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I am openning a udp blocking socket on an ubuntu machine, it goes successful (no errors returned).

When sending data to that machine and port from another machine the receive doesnt breaches and in a wireshark sniffer I see and Icmp error "port unreachable".

I though it might be an iptables problem and opened the port for accept.

Any other suggestions how to debug this?

Thanks.

Timmy

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why are you seeing icmp error port unreachable? ICMP and UDP are completely different things. – user132014 Jul 4 '10 at 8:27
    
    
Q. I see and Icmp error "port unreachable" A. ICMP does not use ports. – user132014 Jul 4 '10 at 9:22
    
debugging suggestions: try from the loopback on the local machine. If that works, perhaps you need to mess with your router. – user132014 Jul 4 '10 at 9:27
up vote 1 down vote accepted

You should show a minimal test case.

Do you see your process in

sudo netstat -4lp

? What local address is its socket bound to (as reported by netstat)?

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Tried this and in the list returned the problematic socket doesn't seem to appear. However I do see others socket I openned in the program. – Timmy Jul 4 '10 at 10:53
    
Perhaps bind() failed. Do you check its return value? errno then should give you a hint on what's wrong. (Wild guess) Did you try to bind to the low port without root privileges? Please, show us the code. – Roman Cheplyaka Jul 4 '10 at 11:10
    
Your answer helped spotting the bug. The socket was opened and then closed because of an uninitiated socket descriptor. Many Thanks! – Timmy Jul 5 '10 at 14:41

I usually use netcat to figure out if the problem comes from the network/firewall or from my own code

try running a test server with netcat : eg.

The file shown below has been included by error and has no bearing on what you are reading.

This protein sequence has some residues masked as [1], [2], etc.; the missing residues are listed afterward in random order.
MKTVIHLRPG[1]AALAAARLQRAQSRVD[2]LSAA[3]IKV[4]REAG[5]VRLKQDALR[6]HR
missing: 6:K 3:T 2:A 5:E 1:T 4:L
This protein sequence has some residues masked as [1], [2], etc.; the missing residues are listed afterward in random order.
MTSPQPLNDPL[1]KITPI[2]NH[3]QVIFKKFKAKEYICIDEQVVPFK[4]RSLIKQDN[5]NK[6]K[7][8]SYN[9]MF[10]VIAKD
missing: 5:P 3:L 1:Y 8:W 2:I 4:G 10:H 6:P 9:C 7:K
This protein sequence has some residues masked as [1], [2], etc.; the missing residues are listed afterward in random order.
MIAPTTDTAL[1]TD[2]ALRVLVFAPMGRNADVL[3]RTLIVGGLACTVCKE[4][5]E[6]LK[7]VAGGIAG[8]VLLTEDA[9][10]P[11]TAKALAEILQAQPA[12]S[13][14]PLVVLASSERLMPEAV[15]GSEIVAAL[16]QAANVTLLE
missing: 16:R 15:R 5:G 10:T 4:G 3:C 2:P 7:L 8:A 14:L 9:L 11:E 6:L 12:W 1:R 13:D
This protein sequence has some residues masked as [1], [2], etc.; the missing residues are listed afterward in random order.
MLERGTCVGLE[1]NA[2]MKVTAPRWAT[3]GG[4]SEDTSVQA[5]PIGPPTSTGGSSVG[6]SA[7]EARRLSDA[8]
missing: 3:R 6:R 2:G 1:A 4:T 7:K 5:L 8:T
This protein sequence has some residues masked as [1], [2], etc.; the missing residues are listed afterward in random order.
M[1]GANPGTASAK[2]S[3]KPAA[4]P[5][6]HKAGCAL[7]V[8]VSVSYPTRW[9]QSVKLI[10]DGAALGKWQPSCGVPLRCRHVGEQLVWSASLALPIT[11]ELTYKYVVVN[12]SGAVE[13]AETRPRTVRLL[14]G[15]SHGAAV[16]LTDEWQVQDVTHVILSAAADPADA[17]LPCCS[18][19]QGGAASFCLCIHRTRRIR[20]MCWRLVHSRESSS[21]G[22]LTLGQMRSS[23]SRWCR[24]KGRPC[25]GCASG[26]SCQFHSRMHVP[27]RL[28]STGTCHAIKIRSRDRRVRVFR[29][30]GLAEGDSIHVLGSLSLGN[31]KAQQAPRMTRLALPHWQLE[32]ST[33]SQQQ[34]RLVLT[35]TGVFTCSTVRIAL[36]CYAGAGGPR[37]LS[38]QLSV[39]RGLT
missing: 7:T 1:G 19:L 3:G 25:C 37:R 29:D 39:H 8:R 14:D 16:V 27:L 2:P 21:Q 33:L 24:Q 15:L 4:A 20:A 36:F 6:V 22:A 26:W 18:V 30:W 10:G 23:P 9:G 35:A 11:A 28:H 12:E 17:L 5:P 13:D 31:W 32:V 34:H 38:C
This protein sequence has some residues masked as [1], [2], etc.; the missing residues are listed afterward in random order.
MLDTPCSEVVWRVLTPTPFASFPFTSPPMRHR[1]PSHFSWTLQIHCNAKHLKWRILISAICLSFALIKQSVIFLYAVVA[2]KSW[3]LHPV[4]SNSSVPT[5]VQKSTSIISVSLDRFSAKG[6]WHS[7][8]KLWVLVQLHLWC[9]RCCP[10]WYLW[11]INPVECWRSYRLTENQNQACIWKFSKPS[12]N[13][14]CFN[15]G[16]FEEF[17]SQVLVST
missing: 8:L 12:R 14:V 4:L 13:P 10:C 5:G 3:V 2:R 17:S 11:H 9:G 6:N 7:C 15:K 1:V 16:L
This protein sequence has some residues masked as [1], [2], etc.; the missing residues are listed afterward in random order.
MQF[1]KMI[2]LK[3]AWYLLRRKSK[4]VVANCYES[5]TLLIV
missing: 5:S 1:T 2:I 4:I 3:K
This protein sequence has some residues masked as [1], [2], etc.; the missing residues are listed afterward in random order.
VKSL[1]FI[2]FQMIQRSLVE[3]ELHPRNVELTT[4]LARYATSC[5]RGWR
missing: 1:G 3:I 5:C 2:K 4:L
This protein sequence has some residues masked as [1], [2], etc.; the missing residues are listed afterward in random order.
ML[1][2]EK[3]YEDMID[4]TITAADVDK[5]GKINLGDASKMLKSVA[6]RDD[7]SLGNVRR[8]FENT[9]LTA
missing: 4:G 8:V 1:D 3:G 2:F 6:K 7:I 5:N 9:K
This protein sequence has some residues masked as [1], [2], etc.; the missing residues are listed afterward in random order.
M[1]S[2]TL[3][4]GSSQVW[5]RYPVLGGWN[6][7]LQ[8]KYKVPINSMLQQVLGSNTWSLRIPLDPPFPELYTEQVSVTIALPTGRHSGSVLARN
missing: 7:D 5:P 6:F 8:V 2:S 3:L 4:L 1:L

nc -l -u -p 9999 

will open and listen an udp socket, port 9999.

Now you can try to send a packet from the same or from another computer using

nc -u <ipaddress> 9999

Then type something and see if it reaches the first computer.

There are a lot of other cool stuffs in netcat, have a look on the manual.

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Great idea, Thanks! did it and I see the incoming data, so it's probably something with the socket. Question is what? since no error is returned when openning and binding it... – Timmy Jul 4 '10 at 10:51
    
hum try to post peaces of your code – Ben Jul 4 '10 at 14:00

Are you using bind() to correctly bind the socket to the local port?

Did you remember to pass the local port number through htons() to convert it to network byte order?

What value did bind() return?

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Try this simple server and see if it works for you:

#include <sys/socket.h>
#include <arpa/inet.h>
#include <netinet/in.h>
#include <err.h>
#include <stdio.h>
#include <stdlib.h>
#include <string.h>
#include <unistd.h>

#define BUFSZ 4096
#define PORTNUM 1099
char buffer[BUFSZ];

int main( int argc, char* argv[] )
{
    int fd;
    struct sockaddr_in servaddr, cliaddr;
    socklen_t clilen = sizeof( cliaddr );
    ssize_t nread;

    if (( fd = socket( AF_INET, SOCK_DGRAM, 0 )) == -1 )
        err( 1, "socket" );

    bzero( &cliaddr, sizeof( cliaddr ));
    bzero( &servaddr, sizeof( servaddr ));

    servaddr.sin_family = AF_INET;
    servaddr.sin_addr.s_addr = htonl( INADDR_ANY );
    servaddr.sin_port = htons( PORTNUM );

    if ( bind( fd, ( struct sockaddr* )&servaddr, sizeof( servaddr )) == -1 )
        err( 1, "bind" );

    printf( "bound to %s:%d\n", inet_ntoa( servaddr.sin_addr ),
        ntohs( servaddr.sin_port ));

    while (( nread = recvfrom( fd, buffer, BUFSZ, 0,
        ( struct sockaddr* )&cliaddr, &clilen )) != -1 )
    {
        printf( "received %lu bytes from %s:%d\n", nread,
            inet_ntoa( cliaddr.sin_addr ),
            ntohs( cliaddr.sin_port ));
    }

    return 1;
}

See if all the required steps are there in your code.

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